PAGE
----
Former Kentucky Gov. Matt Bevin on Friday defended his widely condemned decision to issue hundreds of pardons and commutations on his way out of office, some to men convicted of brutal murders and sex crimes against children.
“America is a nation that was established with an understanding and support for redemption and second chances,” he wrote in a lengthy Twitter thread, adding later: “Not one person receiving a pardon would I not welcome as a co-worker, neighbor, or to sit beside me or any member of my family in a church pew or at a public event.”
In the thread, Bevin described poring over thousands of pages of documents connected to the cases, speaking to convicts and learning of mitigating factors his “arm-chair critics are not aware of.”
But the pardons felt like a “slap in the face” to the mother of one middle-school-aged victim, who told WCPO Thursday her family had only just begun to feel safe again after the conviction of 41-year-old Micah Schoettle in 2018.
Schoettle, convicted of rape, sodomy and sexual abuse, was sentenced to 23 years in prison. Bevin’s pardon secured his release after 18 months and ensured he will not have to register as a sex offender.
According to the Associated Press, Bevin wrote in his decision that Schoettle had been convicted based only on testimony, not physical evidence.
“(Bevin has) met my daughter, and now he's saying that my daughter is a liar,” the victim’s mother said. “Shame on him. Shame on him.”
Kenton County Commonwealth’s Attorney Rob Sanders, who oversaw Schoettle’s prosecution in 2018, called the decision mind-bogglingly irresponsible.
“It's an abomination of the criminal justice system,” he said.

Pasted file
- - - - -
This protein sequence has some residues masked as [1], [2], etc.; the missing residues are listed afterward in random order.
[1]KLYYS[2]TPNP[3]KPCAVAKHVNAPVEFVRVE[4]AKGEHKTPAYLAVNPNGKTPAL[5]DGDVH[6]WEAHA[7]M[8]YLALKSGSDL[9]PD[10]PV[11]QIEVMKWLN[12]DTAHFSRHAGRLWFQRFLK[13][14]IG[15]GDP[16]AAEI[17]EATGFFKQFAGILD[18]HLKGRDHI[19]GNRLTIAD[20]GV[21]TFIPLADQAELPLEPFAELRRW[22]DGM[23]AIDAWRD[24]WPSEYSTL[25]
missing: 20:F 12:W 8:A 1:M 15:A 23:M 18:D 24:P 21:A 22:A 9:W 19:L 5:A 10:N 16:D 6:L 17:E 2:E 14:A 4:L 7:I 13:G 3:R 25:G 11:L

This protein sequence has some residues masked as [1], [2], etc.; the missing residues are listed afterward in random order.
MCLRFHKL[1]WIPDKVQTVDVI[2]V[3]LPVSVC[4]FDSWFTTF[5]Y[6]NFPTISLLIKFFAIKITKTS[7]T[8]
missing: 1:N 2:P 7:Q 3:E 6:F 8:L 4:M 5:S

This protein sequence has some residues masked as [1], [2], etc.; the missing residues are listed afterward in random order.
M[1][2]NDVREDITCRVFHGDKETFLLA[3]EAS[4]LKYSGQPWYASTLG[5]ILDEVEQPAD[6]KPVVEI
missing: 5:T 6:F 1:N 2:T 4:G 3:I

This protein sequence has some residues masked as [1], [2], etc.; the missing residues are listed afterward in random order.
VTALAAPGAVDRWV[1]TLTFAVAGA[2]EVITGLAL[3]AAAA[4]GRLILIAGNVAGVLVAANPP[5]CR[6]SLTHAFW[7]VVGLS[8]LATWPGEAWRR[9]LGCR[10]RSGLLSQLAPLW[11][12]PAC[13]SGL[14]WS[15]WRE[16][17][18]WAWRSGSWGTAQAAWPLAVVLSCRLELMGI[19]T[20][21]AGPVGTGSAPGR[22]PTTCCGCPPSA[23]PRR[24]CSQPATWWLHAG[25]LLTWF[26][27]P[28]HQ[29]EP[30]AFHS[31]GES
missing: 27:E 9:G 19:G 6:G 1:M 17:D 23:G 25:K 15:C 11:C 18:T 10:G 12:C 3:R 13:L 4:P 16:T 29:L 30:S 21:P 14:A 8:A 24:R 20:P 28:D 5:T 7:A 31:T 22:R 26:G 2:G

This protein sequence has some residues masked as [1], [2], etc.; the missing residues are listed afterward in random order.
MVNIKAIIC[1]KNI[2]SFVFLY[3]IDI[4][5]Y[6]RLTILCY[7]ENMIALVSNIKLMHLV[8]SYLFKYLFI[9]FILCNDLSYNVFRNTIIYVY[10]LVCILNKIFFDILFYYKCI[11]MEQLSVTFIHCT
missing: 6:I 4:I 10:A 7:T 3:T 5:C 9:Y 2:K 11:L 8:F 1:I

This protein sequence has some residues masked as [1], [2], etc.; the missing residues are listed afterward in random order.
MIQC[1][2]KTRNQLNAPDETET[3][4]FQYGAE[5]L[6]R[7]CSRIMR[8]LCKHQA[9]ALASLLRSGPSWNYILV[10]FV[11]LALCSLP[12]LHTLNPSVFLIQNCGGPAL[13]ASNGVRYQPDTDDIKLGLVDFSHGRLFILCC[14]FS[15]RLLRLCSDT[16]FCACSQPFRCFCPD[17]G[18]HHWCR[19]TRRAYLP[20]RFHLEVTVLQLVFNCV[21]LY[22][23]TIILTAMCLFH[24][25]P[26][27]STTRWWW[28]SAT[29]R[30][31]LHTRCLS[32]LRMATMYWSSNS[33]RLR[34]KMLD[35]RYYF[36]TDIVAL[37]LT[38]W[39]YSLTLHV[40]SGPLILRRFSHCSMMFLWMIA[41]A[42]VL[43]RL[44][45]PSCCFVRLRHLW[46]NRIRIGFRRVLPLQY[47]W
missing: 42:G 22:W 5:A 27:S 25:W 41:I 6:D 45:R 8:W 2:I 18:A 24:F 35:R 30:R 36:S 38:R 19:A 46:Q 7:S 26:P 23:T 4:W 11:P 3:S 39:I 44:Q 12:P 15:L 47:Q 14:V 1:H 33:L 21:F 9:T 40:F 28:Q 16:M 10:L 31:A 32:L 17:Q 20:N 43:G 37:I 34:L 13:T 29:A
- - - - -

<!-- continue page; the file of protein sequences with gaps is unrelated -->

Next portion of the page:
Sanders numbers among a growing group of Kentucky public officials publicly rebuking Bevin’s decisions. The state’s senate leaders, Republican Robert Stivers and Democrat Morgan McGarvey, were united Friday in their criticism.
“Gov. Bevin’s pardons show what is a shocking lack of judgment and potentially an abuse of our system of justice,” McGarvey said.
Stivers said he felt Bevin should be investigated. Another Republican legislator proposed legislation that would strip outgoing governors of pardoning power during their last month in office.
United States Senate Majority Leader Mitch McConnell, normally more focused on Washington politics than his home state, told the Associated Press he believed Bevin’s actions were “completely inappropriate.”
Other recipients of Bevin’s final pardons and commutations included Delmar Partin, convicted of killing and beheading a coworker in 1994, and Patrick Brian Baker, convicted of impersonating a police officer to break into another man’s home before fatally shooting him in 2014.
Baker’s family raised $21,500 at a political fundraiser in 2018, and Baker’s brother and sister-in-law gave $4,000 to Bevin’s campaign on the day of the fundraiser.
Bevin’s thread defending his actions accrued hundreds of responses, many angrily comparing his decision to pardon men convicted of violent crimes with his term-long feud with Kentucky’s public school teachers.
At one point during a series of 2018 teacher protests that canceled classes across the state, Bevin told reporters he considered protesting teachers directly responsible for any harm that came to Kentucky children while school was not in session.
"I guarantee you somewhere in Kentucky today a child was sexually assaulted that was left at home because there was nobody there to watch them," he said April 13. "I guarantee you, somewhere today, a child was physically harmed or ingested poison because they were home alone because a single parent didn't have enough money to take care of them."
He later said his comments had been misunderstood.
On Friday, he wrote: “Am I perfect? No... Never have been... But I did my very best, over many hours, days, weeks and years, to reach fair and just decisions.”
“Just tweet through it my man,” one user responded.